Wednesday, June 20, 2018
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How Long Will an Outdoor Flag Last?

Experience has proven that this is an impossible question to answer, at least accurately. It is like predicting the weather, airborne contamination, and the treatment people will give a flag.

The major enemies of a flag are wind, water, sun and carelessness…the single greatest cause of flag deterioration. Neither you nor we can control the weather, but you can take care of your flag and lengthen its life. Occasionally washing in warm mild-detergent water will prevent dirt and pollutants from attacking the fabric. To prevent mildew, let your flag dry thoroughly before storing it.

Have your flag repaired at the first sign of fraying, don’t wait for it to be blown to shreds. Continuous day and night display will shorten a flag’s life. If your flag is not illuminated at night, you should consider taking it down to appreciably lengthen its life.

Our flags are manufactured to give maximum service in return for reasonable care and prudent use. Remember, no two flags receive identical wear.

Because weather conditions vary, flying conditions vary and consequently, the life of each flag is different.

Your flag works hard. It shakes…it trembles…it drapes…it whips…it snaps…it chafes…it bakes…it freezes…it ripples…it flutters….it quivers…it furls…it hangs! Is it any wonder that it needs to be replaced two or three times a year?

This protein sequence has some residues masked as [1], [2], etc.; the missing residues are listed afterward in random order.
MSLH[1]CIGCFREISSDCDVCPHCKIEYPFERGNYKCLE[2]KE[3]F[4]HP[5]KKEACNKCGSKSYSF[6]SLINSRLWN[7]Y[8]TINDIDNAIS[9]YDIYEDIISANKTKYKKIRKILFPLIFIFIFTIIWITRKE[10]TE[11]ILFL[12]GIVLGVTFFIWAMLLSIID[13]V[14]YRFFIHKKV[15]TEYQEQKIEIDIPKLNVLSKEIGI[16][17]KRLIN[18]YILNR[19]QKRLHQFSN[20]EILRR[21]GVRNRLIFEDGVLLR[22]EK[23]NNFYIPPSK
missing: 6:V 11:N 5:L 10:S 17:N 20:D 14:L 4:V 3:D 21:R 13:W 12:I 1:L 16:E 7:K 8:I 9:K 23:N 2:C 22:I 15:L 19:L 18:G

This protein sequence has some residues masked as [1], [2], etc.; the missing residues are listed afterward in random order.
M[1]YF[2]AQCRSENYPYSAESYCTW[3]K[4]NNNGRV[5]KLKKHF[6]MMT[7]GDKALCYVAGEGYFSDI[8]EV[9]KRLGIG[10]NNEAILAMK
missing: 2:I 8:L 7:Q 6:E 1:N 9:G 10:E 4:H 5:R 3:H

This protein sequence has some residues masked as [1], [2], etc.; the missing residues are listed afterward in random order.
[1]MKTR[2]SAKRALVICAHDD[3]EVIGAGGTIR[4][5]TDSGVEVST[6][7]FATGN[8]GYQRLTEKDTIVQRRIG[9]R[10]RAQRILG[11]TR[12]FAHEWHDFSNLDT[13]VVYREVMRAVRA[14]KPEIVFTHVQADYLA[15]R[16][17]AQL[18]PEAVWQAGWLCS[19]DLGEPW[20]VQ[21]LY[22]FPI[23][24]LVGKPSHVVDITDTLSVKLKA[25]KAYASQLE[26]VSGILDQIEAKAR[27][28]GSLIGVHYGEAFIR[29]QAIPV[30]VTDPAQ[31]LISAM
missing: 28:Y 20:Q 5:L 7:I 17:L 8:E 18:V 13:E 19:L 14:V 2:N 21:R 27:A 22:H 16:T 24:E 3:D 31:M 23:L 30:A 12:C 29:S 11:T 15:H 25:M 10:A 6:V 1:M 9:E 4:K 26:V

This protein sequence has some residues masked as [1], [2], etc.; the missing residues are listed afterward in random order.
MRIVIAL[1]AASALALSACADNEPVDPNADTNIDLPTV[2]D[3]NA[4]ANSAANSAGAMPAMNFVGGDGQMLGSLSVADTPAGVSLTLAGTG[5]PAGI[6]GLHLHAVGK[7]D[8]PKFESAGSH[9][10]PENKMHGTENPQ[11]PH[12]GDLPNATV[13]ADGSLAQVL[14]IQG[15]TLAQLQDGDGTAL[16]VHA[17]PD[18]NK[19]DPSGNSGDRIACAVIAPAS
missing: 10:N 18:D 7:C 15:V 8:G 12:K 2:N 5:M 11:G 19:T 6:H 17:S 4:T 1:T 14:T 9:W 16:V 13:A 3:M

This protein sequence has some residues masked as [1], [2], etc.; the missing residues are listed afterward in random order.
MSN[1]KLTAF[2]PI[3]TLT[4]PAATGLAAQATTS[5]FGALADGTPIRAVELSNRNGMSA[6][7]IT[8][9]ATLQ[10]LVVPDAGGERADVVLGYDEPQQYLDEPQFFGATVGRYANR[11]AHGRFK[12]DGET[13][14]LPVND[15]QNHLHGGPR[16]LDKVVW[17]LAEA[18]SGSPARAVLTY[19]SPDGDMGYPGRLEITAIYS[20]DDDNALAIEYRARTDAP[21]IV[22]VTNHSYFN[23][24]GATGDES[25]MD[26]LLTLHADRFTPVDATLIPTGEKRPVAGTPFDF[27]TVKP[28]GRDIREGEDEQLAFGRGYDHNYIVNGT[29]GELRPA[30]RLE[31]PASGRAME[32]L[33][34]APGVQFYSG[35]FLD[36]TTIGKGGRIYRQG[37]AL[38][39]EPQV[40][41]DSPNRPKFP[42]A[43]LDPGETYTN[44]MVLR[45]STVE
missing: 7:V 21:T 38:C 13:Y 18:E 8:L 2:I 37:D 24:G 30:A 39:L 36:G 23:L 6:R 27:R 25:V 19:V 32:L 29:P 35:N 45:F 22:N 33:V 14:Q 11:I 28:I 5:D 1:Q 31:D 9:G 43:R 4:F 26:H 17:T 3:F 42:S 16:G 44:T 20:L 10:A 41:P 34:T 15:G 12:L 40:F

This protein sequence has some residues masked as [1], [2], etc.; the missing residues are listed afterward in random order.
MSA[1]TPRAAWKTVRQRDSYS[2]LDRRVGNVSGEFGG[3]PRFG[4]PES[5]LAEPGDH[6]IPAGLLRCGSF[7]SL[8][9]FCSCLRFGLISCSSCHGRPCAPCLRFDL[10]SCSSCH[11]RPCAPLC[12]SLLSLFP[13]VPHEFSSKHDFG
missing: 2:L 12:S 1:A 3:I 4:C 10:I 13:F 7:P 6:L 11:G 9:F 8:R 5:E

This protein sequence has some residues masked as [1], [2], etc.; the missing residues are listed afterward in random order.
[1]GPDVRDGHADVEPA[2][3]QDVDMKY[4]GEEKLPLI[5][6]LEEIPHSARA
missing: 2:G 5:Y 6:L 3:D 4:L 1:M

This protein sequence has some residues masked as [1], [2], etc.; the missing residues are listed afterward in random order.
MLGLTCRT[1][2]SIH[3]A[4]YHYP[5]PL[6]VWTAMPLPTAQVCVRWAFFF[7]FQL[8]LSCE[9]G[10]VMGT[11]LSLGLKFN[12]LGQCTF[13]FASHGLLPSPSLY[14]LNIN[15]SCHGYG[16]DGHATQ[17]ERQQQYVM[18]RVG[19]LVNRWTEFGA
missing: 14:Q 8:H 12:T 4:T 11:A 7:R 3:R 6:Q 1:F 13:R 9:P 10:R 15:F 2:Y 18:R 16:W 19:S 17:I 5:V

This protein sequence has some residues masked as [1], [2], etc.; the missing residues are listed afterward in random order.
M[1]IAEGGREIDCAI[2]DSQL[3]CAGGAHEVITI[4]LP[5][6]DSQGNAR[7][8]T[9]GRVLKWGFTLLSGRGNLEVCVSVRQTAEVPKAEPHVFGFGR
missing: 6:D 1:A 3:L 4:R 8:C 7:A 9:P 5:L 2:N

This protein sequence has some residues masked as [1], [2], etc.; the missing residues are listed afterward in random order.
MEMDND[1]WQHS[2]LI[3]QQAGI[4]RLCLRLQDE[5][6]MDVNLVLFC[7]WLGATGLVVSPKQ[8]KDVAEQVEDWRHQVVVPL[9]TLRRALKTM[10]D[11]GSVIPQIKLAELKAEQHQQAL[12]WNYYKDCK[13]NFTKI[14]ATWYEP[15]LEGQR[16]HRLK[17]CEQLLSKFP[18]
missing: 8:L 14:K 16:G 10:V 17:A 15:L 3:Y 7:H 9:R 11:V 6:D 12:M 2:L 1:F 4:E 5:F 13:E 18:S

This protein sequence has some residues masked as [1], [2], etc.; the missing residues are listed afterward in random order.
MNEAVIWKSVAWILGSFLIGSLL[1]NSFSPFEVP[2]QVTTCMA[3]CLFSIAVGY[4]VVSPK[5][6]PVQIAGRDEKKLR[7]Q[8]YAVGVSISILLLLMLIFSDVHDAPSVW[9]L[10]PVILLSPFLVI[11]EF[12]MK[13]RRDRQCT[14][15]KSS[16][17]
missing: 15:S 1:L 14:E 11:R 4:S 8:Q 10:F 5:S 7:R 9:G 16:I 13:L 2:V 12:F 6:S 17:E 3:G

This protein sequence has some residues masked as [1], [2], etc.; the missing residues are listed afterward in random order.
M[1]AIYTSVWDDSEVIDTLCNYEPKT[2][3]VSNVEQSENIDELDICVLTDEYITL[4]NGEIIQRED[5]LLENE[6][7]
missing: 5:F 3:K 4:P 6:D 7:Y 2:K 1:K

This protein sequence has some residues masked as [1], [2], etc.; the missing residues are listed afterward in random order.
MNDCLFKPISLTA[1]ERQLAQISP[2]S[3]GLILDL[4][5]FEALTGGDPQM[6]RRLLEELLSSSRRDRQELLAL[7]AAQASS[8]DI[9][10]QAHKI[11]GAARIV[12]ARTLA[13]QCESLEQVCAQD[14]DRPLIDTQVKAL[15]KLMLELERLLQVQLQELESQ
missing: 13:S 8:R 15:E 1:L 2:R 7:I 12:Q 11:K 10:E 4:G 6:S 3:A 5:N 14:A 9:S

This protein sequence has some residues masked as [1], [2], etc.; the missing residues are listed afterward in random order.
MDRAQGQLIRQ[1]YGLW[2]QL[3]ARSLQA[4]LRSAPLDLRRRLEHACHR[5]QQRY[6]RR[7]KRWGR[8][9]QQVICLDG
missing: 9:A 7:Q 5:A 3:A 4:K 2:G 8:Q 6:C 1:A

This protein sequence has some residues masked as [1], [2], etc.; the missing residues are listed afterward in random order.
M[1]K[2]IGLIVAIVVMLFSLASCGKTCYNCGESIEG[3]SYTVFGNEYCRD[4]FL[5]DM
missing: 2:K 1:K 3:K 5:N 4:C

The best way we know to stretch your ‘flag dollar’ is to have two flags: one flying, and one in reserve for replacement. Flags can easily be repaired if they are not left on the pole too long after they begin to show wear. Rotating flags is one of the basic programs we impliment with our commercial accounts to stretch their ROI.


Flag Reinforcement

Many different techniques have been tried to reinforce flags to make them fly longer on the pole. This includes additional stitching on the fly hem, corner reinforcement panels and various attempts to make the flags stonger.

After several years of testing, we have developed a method of adding reinforcement to flags without adding additional weight. We originally tried corner panels, with various attempts to strengthen the flag with either stitching or additional panels. But we discovered that this made the flag whip and snap and eventually tore the flag apart at the corner panel that was designed to strengthen the flag.

What we ended up with was a series of vertical zig-zag stitching that increased the size of the hem to almost 6 inches, but didn't add appreciable weight to the flag. This has proven to be one of the best processes we have tried and it extends the life of the flag by about 50%.

Flags will still show minor wear, but the vertical stitching and reinforced corners that we add will prolong the fly time by reducing the splitting and tearing of the hem of the flag.This will yield a better looking flag on the pole for a longer period of time.